The Wharton School of Finance and Economy, the current Wharton School of Business, opened in 1881 as the world’s first business school. Twenty-seven years later the first MBA degrees were awarded by Harvard Business School in 1908.
It may come as a surprise to many, then, that two of the oldest universities in the world, Oxford and Cambridge, only established their business schools around 20 years ago. In fact, even Yale University, after rejecting the idea of foraying into teaching business for almost two decades, founded its business school only in the late 1970s (and only when it received an endowment to do so).
Interestingly, these examples are not isolated cases. In 18th-century Europe, when business began to be taught as a subject in private institutions, even the businessmen were reluctant to send their children to these schools, preferring them to study subjects such as literature, history and politics.
The criticism of these founding institutions of business education was remarkably similar to the comments we hear today: business schools were nothing but trade schools, lacking academic prestige and rigour, simply training students for utilitarian pursuits.
Alfred Griswold, the former Yale University president, initially rejected the idea of Yale opening a business school on the grounds that they did not “strengthen one’s powers of thought and instil knowledge and appreciation of civilisation and civilised values”.
It seems that things haven’t improved much for business schools. Google’s co-founder, Larry Page, recently observed that the MBA approach to doing business was “stupid” while PayPal’s Peter Thiel condemned MBA graduates as having a “herd mentality”.
A pseudo-professional qualification?
Despite the fact that the salaries of MBA graduates from top business schools are rising, it has often been claimed that an MBA education has little or no tangible effect on its students.
The MBA qualification is often considered to be a pseudo-professional qualification because there are no mechanisms for the enforcement of professional standards and norms of conduct, or indeed any guarantees that the theoretical knowledge and practical training imparted during the MBA course is likely to yield predictable results in the field.
Another frequent criticism of business schools is that they select students of proven academic ability, and then let them spend a significant amount of time on campus researching their future employment prospects rather than engaging in academic pursuits.
Peter Thiel’s accusation that MBA graduates lack creative thinking probably stems from the MBA curriculum’s generic nature, which results in isomorphism among business graduates. There is a pronounced similarity among MBA graduates in terms of their professional skills and values, which in turn precludes the sort of independent vision and leadership that is essential in the real world of business.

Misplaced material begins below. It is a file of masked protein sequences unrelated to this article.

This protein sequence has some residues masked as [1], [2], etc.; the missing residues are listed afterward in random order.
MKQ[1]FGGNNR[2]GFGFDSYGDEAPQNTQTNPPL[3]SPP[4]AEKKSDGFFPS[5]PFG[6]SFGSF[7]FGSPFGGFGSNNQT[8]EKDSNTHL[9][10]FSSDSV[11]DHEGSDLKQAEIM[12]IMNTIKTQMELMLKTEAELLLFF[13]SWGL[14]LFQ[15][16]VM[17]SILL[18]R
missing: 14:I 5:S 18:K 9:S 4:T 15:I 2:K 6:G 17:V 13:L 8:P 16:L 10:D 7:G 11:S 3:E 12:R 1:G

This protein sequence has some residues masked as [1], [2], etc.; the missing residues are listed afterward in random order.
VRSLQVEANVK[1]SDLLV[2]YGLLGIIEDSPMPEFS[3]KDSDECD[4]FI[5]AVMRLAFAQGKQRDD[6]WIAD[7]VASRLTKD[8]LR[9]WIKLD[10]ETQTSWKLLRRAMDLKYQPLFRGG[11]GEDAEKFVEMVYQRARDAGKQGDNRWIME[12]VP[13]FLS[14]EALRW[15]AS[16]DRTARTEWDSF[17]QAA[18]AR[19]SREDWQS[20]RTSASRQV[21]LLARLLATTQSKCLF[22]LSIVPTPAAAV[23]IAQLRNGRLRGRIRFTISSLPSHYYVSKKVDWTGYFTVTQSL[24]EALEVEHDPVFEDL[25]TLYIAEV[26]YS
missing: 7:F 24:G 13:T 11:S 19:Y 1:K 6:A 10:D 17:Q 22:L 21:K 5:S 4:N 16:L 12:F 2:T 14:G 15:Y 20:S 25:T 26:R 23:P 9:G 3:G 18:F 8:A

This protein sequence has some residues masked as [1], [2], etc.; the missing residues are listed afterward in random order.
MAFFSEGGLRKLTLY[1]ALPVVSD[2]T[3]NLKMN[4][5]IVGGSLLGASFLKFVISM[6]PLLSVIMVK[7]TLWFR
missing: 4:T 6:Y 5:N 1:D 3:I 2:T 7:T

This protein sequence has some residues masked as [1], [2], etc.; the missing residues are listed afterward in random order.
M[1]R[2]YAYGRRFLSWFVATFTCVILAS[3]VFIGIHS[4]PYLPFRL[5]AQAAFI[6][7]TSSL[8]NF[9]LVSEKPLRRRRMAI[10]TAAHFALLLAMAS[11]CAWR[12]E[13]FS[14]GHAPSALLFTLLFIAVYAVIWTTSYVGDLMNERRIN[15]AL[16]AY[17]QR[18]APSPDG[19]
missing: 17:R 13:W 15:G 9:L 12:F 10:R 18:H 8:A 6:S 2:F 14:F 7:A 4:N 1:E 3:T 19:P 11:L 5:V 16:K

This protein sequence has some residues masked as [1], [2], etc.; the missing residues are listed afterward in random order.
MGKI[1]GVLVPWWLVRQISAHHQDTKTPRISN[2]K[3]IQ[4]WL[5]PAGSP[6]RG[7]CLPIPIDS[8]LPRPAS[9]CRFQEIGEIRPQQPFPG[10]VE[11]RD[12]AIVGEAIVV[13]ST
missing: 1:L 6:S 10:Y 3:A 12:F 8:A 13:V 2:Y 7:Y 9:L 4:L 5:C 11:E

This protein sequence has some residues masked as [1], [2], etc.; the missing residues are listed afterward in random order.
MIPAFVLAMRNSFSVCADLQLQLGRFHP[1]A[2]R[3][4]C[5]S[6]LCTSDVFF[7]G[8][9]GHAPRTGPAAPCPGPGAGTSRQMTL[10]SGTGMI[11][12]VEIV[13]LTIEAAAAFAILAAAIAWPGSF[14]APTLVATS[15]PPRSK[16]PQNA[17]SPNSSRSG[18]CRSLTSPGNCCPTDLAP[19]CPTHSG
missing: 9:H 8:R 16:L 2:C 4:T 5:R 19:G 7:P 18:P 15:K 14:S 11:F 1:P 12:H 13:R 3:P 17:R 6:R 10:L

Not unrelated to this is the criticism that business schools do not teach their students the skills that they will ultimately need in their subsequent professions. This is partly a result of the fact that all MBA students are taught essentially the same material, with no regard to the specific professions that they will end up pursuing after graduation.
Towards a global future
One of the severest criticisms of MBA graduates is that they are snobbish, cut-throat in their competitiveness, and, at times, even unethical. Indeed, the deceitful practices unearthed during the subprime mortgage crisis and the recent tax-dodging scandal involving key banks and accounting firms have all strengthened this typecasting of MBAs in society.
Clearly, business schools are at a crossroads in their development and in need of a comprehensive overhaul. Business school can start by changing their admissions policies to include those promising students who will not be suffocated by standardised tests and conventional career paths, but rather encouraged to innovate and defy the given norms.
Further, business schools should understand that in future markets, the ability to navigate the increasing complexities of a global environment in order to identify new opportunities will be imperative for a graduate’s professional success. Thus, the current MBA curriculum, which largely uses fictional, company-specific data, should be replaced by a curriculum which uses actual, global, interdisciplinary data.
Finally, but most importantly, business ethics must be brought out of the shadows. Today, most business schools have only a single course on ethics. The MBA curriculum of tomorrow should be underpinned by an ethical philosophy to ensure that MBAs are not led by narrow, utilitarian aims, but are also interested in tackling the larger questions faced by society.
Ashish Jaiswal is a philosopher of education, a best-selling writer and a futurist. He is also an associate fellow at the Oxford Centre for Higher Education Policy Studies, UK. His book How to Reform a Business School was published on 16 February 2015 and is available on Amazon.
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